At best, though, BMI is a crude measure that "actually misses more than half of people with excess body fat," Geoffrey Kabat, an epidemiologist at the Albert Einstein College of Medicine, has noted. Someone with a "normal" BMI can still be overly fat internally and prone to obesity-related ills.
Calling BMI an imperfect predictor of a person's health risks, the Centers for Disease Control and Prevention cautions doctors against using it as a diagnostic tool.
For one thing, body weight is made up of muscle, bone and water, as well as body fat. BMI alone is at best an imprecise measure of how fat a person may be. When Arnold Schwarzenegger was Mr. Universe, his BMI was well in the obese range, yet he was hardly fat.
Another problem: the distribution of excess body fat makes a big difference to health. Those with lots of abdominal fat, which is metabolically active, are prone to developing insulin resistance, elevated blood lipids, high blood pressure, diabetes, premature cardiovascular disease, and an increased risk of erectile dysfunction and Alzheimer's disease.
But fat carried in the hips, buttocks or thighs is relatively inert; while it may be cosmetically undesirable, it is not linked to chronic disease or early death.
Furthermore, a person's age, gender and ethnicity influence the relationship between BMI, body fat and health risk. Among children, a high BMI is a good indicator of excess fat and a propensity to remain overly fat into adulthood. But for an elderly person or someone with a chronic disease, a BMI in the range of overweight or obesity may even be protective. Sometimes — after a heart attack or major surgery, for example — extra body fat can provide energy that helps the patient to survive. An added layer of fat can also protect against traumatic injuries in an accident.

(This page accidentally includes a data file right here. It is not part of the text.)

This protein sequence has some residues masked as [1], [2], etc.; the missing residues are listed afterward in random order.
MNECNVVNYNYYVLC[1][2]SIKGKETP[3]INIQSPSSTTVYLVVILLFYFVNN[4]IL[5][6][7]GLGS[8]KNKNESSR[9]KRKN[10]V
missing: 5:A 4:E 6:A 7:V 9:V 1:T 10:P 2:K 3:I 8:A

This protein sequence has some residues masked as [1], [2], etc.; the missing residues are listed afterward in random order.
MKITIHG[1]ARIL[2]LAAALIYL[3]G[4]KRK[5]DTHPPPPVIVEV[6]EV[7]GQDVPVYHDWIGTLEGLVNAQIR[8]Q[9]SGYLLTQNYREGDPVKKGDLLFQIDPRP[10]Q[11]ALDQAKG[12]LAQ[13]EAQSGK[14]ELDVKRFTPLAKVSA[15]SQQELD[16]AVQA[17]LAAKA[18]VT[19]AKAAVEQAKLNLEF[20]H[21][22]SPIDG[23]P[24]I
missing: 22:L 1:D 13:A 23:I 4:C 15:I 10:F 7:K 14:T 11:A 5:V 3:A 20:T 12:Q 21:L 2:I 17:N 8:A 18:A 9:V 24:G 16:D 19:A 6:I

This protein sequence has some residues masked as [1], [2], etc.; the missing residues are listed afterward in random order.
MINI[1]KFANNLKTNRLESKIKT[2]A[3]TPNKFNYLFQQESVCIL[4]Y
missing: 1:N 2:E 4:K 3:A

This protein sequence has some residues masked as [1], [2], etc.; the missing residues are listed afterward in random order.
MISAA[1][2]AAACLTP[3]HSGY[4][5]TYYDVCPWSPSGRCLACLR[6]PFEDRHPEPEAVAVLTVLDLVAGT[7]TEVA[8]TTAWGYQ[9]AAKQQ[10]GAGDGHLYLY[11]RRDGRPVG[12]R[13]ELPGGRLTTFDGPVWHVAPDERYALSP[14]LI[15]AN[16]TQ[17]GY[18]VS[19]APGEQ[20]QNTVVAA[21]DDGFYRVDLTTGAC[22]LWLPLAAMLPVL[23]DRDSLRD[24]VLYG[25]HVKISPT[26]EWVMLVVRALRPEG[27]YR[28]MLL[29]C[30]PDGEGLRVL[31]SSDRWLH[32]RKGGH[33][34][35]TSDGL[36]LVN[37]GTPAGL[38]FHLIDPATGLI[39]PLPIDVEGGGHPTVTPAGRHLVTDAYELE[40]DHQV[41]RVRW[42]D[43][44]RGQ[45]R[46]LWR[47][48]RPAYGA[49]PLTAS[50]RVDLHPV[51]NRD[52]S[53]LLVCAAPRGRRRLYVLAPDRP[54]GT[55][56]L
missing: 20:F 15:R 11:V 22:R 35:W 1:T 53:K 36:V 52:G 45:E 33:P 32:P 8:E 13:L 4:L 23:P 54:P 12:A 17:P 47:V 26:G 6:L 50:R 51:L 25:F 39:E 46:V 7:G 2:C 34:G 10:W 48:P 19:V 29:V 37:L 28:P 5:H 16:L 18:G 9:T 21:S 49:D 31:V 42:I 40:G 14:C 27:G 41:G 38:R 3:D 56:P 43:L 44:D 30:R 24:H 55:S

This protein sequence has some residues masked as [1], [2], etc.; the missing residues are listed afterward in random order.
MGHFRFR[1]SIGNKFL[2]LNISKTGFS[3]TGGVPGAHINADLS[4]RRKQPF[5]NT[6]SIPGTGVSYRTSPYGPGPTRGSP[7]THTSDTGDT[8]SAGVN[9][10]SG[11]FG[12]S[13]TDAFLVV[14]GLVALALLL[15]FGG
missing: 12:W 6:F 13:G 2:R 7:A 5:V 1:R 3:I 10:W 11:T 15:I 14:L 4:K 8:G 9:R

On average, women have a higher percentage of body fat in relation to total weight than do men, but this does not necessarily raise their health risks. And African-Americans, who tend have heavier bones and weigh more than Caucasians, face a lower risk to health even with a BMI in the overweight range.
Physical fitness, too, influences the effects of BMI. In an editorial in JAMA last year, Dr. Steven B. Heymsfield and Dr. William T. Cefalu of the Pennington Biomedical Research Center in Baton Rouge, La., noted that "cardiorespiratory fitness" is an independent predictor of mortality at any level of fatness.